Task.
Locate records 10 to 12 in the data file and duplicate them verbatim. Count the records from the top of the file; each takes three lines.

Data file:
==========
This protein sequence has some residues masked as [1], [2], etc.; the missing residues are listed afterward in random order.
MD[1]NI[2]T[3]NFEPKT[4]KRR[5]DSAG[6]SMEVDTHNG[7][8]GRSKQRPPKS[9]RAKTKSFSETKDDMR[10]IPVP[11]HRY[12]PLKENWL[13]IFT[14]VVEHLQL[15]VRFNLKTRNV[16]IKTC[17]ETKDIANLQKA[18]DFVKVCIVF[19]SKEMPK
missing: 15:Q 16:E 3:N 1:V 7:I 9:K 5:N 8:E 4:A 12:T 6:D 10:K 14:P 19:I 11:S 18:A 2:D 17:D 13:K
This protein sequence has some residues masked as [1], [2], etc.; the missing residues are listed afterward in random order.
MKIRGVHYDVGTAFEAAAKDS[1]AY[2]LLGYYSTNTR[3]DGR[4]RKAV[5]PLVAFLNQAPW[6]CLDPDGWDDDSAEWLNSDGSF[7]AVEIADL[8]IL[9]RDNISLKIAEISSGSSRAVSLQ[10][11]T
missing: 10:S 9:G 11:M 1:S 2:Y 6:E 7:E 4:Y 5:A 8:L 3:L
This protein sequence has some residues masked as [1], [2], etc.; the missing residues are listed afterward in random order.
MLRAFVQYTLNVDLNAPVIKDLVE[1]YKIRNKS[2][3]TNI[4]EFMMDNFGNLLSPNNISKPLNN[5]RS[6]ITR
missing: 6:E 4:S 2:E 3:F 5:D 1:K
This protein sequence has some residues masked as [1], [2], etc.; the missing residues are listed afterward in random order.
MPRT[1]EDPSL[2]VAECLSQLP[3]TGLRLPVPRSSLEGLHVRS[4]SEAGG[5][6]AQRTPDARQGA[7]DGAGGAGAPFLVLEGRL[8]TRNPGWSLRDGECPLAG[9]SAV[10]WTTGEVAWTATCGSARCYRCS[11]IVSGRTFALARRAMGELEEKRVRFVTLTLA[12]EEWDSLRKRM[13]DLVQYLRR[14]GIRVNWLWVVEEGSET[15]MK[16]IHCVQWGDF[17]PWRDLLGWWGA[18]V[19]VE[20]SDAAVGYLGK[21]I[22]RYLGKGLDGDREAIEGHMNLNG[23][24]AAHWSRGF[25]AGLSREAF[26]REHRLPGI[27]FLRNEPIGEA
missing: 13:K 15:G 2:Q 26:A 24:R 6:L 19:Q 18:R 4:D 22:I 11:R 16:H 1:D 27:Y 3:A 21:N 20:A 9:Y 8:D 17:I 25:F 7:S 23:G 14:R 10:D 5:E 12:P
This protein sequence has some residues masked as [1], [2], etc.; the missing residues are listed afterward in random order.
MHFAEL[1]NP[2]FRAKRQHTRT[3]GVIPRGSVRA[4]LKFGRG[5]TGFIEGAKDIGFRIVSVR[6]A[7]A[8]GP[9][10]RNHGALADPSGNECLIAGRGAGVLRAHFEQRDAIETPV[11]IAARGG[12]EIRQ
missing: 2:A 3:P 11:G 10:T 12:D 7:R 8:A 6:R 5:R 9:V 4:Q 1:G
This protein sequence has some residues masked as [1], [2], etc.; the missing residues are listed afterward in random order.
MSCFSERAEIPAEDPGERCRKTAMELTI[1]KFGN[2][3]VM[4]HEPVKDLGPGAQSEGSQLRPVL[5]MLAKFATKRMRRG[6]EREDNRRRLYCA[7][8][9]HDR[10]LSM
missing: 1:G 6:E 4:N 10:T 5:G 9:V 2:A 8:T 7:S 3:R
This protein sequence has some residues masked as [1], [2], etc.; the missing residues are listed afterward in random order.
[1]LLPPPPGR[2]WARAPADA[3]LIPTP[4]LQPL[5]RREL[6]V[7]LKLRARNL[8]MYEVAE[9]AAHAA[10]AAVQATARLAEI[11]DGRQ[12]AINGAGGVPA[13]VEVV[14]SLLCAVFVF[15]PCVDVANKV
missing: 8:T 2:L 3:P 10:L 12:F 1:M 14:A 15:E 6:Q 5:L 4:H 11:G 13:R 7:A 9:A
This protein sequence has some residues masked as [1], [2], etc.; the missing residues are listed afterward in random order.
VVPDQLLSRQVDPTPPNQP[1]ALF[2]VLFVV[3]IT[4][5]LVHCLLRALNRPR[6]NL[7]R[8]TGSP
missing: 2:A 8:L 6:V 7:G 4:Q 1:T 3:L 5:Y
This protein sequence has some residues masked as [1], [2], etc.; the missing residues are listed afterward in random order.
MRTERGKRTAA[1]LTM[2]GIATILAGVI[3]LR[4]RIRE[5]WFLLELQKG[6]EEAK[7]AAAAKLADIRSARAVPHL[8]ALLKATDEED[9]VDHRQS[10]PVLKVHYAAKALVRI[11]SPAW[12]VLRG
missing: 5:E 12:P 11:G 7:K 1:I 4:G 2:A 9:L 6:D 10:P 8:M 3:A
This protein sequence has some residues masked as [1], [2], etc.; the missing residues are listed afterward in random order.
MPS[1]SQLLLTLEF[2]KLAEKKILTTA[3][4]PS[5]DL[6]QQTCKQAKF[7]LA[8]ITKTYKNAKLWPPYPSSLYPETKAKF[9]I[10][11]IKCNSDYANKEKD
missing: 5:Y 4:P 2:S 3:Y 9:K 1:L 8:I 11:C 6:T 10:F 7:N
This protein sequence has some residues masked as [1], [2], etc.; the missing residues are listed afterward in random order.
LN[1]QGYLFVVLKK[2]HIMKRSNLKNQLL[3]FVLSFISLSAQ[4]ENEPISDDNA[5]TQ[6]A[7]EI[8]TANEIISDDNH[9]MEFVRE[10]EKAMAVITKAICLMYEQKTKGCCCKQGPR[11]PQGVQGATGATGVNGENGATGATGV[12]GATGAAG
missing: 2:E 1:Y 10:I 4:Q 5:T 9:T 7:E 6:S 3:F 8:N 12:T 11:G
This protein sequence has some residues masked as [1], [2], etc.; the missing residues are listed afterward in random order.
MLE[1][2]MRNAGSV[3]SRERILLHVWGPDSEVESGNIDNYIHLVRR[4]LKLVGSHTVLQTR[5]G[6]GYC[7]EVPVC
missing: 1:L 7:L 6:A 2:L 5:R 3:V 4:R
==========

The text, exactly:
This protein sequence has some residues masked as [1], [2], etc.; the missing residues are listed afterward in random order.
MPS[1]SQLLLTLEF[2]KLAEKKILTTA[3][4]PS[5]DL[6]QQTCKQAKF[7]LA[8]ITKTYKNAKLWPPYPSSLYPETKAKF[9]I[10][11]IKCNSDYANKEKD
missing: 5:Y 4:P 2:S 3:Y 9:K 1:L 8:I 11:C 6:T 10:F 7:N
This protein sequence has some residues masked as [1], [2], etc.; the missing residues are listed afterward in random order.
LN[1]QGYLFVVLKK[2]HIMKRSNLKNQLL[3]FVLSFISLSAQ[4]ENEPISDDNA[5]TQ[6]A[7]EI[8]TANEIISDDNH[9]MEFVRE[10]EKAMAVITKAICLMYEQKTKGCCCKQGPR[11]PQGVQGATGATGVNGENGATGATGV[12]GATGAAG
missing: 2:E 1:Y 10:I 4:Q 5:T 9:T 7:E 6:S 3:F 8:N 12:T 11:G
This protein sequence has some residues masked as [1], [2], etc.; the missing residues are listed afterward in random order.
MLE[1][2]MRNAGSV[3]SRERILLHVWGPDSEVESGNIDNYIHLVRR[4]LKLVGSHTVLQTR[5]G[6]GYC[7]EVPVC
missing: 1:L 7:L 6:A 2:L 5:R 3:V 4:R